Rubio underscored Republicans' outreach effort by delivering a taped version of his speech in Spanish for Spanish-language television networks.


The 2016 elections are nearly four years away, but hopes that Rubio might help Republicans at least cut into Democrats' advantage among Latinos have been such that Time magazine splashed his picture on its Feb. 18 cover with a headline that said, "Republican savior."

In an attempt to blunt criticisms that Republicans want to balance budgets by gutting social safety net programs, Rubio planned to note that the Medicare healthcare program for the elderly and disabled "is especially important to me."

The senator, who won election to the U.S. Congress in 2010 on a wave of Tea Party successes that stressed smaller government, said in his rebuttal to Obama that Medicare "provided my father the care he needed to battle cancer and ultimately die with dignity."

But he criticized Obama and Democrats for not seeking savings in such social programs. "Anyone who is in favor of leaving Medicare exactly the way it is right now is in favor of bankrupting it," Rubio said.

More broadly, Rubio called for a pared-down federal government, drawing some sharp contrasts with Obama's planned speech. In excerpts released by the White House, the president was to tout a new round of programs that he said would "reignite" the middle class and create new jobs.

As part of his deficit-reduction strategy, Obama has called for a balance between government spending cuts and tax increases aimed at the wealthiest.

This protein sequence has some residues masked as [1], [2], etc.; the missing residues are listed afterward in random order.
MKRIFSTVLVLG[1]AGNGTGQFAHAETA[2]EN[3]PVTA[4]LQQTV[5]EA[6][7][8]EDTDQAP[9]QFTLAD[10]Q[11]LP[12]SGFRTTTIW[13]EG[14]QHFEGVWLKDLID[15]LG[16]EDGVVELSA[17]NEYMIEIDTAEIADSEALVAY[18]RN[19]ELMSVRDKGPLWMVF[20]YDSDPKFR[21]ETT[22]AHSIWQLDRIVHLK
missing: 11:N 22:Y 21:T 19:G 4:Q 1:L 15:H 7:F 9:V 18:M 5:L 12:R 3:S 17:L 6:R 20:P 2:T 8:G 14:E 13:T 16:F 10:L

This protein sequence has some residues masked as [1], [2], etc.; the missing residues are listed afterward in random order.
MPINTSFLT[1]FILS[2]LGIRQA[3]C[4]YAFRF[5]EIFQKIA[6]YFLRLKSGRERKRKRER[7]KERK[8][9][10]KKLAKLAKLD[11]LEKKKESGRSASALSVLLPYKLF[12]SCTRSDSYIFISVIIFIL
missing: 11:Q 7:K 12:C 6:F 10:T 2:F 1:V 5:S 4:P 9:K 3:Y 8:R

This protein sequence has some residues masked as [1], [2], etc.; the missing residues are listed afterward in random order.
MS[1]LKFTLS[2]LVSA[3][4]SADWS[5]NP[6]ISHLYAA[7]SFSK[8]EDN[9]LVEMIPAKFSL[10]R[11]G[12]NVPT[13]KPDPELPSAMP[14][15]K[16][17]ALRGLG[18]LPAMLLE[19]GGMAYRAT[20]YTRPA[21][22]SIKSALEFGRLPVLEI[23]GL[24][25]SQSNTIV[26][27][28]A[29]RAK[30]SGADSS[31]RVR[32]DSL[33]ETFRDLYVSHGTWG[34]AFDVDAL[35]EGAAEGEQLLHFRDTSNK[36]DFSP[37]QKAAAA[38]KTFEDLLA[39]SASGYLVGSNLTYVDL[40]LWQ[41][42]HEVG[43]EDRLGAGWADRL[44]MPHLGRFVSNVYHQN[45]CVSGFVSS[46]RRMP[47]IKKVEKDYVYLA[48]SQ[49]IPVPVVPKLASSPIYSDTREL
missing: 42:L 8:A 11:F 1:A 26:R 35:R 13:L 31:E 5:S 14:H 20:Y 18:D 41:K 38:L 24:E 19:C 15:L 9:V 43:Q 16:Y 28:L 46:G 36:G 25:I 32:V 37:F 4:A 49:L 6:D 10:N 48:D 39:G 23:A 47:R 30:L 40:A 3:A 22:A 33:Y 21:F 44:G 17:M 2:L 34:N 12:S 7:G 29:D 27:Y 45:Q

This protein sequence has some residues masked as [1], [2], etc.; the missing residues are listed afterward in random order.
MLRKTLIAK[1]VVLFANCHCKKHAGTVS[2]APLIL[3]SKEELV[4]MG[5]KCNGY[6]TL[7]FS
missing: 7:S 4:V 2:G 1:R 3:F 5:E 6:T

Rubio, like most Republicans, rejected the latter.

"Raising taxes won't create private sector jobs," the senator said, accusing Obama of having an "obsession" with tax increases.

While trying to recast his party's image in more moderate terms, Rubio has racked up a voting record that is squarely conservative.

On Tuesday, he voted against renewing the "Violence Against Women Act" that passed the Senate 78-22 with only Republicans in opposition.

Rubio began the year as one of only eight senators opposing a "fiscal cliff" deal that raised taxes on those households with net incomes above $450,000. And last year, he joined other Republicans in slowing legislation to keep student loan interest rates low.

Last week Rubio made waves when he questioned whether humans were contributing to climate change, despite overwhelming evidence presented by most mainstream scientists.

Even with his conservative voting record, Rubio has managed to position himself as somewhat of a moderate in his home state of Florida. That could help him appeal to a broad range of voters if he decides to wage a national campaign for president in 2016.

Rubio "has done a pretty effective job of convincing many voters that he's not an ideologue," said Christopher Mann, an assistant professor of political science at the University of Miami.

Rubio has "carved out (himself) as a voice of reason and moderation in the Republican Party," unlike other Tea Party-aligned politicians, said Mann, contrasting Rubio with former Florida congressman Allen West, who last year claimed there were 80 communists in the House of Representatives. (Reporting by Richard Cowan; Editing by David Lindsey and Eric Beech)